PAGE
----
Ms Rose Akol Okullu, the internal affairs minister has decried the increasing number of Rwandese immigrants whom she accused of acquiring Uganda National IDs illegally.
According to the minister who is also Bukedea District woman representative, most Rwandese do not know the implications of possessing two identity cards and called for their sensitization.
She said this while inspecting the readiness of Mirama-Kagitumba one stop border post at Uganda-Rwanda border in Ntungamo district on Sunday. It will be commissioned by President Yoweri Museveni and Paul Kagame of Rwanda on April 23.
Akol said further noted that on a daily basis, authorities at the border post collect at least 10 Ugandan National Identity Cards from Rwandan nationals and about 300 in month.
“There is still a big number of Rwanda nationals possessing our national IDs; the high number of illegal immigrants has increased pressure on the economy,” said Ms Akol.
During elections, Go Forward presidential candidate, Amama Mbabazi, accused President Yoweri Museveni of ferrying Rwandans and Burundians to Uganda to vote for him in the February 18 elections.
Mbabazi then said each of the illegal immigrants had been given a Ugandan National ID to enable them participate in the February 18elections which saw president Museveni declared winner.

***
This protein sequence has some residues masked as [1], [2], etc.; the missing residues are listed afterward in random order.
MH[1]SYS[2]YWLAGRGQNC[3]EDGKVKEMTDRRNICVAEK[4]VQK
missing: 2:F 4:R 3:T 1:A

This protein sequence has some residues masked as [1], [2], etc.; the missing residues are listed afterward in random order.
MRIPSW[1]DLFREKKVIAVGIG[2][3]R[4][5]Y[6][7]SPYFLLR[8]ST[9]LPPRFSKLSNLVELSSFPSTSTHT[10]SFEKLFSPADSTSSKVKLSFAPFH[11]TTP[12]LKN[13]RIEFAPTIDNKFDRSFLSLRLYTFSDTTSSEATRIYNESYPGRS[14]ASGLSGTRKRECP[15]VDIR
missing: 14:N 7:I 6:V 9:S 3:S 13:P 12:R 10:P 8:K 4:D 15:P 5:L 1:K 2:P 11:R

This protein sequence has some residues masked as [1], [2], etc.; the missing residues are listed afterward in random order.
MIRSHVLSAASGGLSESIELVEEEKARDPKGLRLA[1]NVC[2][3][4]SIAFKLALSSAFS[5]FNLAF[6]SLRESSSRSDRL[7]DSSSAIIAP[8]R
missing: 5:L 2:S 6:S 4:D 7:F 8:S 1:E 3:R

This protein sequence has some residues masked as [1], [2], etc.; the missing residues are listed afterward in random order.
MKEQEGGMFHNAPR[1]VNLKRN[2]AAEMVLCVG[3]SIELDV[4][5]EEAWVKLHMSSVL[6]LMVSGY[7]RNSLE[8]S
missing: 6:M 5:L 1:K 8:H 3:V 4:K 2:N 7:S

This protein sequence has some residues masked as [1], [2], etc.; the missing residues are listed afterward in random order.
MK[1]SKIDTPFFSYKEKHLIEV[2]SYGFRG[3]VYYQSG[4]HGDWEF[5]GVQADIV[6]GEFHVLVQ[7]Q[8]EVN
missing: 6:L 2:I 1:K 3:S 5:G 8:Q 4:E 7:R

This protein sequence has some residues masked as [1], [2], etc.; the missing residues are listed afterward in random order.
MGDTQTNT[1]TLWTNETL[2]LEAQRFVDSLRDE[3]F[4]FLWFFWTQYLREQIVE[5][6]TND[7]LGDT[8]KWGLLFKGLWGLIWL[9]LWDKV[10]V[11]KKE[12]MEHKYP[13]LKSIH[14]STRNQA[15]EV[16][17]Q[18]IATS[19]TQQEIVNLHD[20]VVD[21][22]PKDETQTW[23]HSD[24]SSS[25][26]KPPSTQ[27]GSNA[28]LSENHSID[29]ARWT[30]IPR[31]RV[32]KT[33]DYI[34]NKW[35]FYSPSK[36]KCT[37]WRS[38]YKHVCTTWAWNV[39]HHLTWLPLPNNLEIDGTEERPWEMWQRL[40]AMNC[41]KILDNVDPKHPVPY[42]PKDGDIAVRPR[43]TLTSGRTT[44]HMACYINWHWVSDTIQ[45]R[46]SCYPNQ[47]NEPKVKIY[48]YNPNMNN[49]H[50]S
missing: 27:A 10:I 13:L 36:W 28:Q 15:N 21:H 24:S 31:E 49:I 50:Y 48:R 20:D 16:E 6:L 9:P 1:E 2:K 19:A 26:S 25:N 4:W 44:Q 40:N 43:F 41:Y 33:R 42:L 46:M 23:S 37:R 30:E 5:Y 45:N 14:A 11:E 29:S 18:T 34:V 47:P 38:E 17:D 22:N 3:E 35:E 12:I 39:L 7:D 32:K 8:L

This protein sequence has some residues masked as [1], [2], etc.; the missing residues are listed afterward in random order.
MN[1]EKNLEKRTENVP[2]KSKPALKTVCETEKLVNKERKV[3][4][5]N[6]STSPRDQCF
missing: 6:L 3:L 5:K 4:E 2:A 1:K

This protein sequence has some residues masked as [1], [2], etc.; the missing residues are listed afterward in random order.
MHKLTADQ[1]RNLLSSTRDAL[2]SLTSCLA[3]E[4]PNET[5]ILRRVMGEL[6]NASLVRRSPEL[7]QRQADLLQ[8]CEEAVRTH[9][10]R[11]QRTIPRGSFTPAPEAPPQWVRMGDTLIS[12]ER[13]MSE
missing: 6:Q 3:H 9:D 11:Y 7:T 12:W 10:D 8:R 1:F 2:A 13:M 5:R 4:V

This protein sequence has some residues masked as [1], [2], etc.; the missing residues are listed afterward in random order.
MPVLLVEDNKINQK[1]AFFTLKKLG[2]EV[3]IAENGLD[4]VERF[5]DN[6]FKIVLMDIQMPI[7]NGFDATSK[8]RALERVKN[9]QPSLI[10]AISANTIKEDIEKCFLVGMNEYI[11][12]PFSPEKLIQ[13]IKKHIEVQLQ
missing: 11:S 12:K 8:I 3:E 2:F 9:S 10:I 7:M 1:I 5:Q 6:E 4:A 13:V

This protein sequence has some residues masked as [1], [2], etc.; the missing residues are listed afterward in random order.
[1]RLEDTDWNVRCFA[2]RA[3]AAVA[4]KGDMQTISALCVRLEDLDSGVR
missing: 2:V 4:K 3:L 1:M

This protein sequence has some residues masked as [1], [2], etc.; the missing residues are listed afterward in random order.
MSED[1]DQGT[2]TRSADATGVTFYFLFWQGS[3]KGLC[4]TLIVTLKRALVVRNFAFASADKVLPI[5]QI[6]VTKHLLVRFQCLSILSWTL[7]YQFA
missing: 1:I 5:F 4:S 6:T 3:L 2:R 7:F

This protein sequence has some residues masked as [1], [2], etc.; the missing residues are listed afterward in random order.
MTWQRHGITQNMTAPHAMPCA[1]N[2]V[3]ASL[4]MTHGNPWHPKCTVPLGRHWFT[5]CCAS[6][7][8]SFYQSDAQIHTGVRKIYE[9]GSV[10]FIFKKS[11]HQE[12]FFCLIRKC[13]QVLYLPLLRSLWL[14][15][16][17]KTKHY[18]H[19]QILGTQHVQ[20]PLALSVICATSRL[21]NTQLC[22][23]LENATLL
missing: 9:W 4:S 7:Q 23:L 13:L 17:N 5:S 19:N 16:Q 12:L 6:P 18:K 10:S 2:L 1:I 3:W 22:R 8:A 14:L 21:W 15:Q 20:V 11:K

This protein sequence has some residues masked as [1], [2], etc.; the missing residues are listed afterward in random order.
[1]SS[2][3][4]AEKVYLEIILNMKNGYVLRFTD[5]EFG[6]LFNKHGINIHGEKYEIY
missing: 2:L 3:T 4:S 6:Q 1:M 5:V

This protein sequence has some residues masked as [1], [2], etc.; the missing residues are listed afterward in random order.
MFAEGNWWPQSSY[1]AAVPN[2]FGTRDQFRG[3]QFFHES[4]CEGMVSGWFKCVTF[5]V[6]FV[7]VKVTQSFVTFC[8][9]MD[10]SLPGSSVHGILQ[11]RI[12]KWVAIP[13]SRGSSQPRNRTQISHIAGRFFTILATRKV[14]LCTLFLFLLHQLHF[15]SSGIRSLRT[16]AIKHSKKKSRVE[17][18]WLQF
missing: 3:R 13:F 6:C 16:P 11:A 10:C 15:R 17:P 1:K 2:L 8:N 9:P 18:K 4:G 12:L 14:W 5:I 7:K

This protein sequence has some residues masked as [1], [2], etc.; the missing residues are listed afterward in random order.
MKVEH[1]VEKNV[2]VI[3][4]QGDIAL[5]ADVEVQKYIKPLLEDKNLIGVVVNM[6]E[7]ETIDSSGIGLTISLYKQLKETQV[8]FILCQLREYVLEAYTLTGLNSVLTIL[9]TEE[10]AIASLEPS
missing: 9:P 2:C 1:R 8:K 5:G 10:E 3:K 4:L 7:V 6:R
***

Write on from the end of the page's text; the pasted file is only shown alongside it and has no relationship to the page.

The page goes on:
In the last decade, civil wars in the neighbouring Rwanda and DR Congo have led to a steady stream of refugees in Uganda.
UN High Commissioner for Refugees has settled hundreds at Rwamwanja, Kyangwali and at Kyaka in Kamwenge, Hoima and Kyegegwa districts, respectively.
Lately, hundreds of refugees especially from Burundi have flocked into Uganda and have easily mingled with Ugandans and settled anywhere they find hospitable.
The country has weak systems that have failed to stem illegal migration, coupled with the refugee settlements around the country, where refugees mingle easily with the nationals.
Over the years, they have come to own property and some are Local Council leaders who at times abet illegal settlement in Uganda’s forest reserves.
Uganda has porous borders that foreigners find it easy to cross and settle in Uganda unlike in any other country in the Great Lakes region.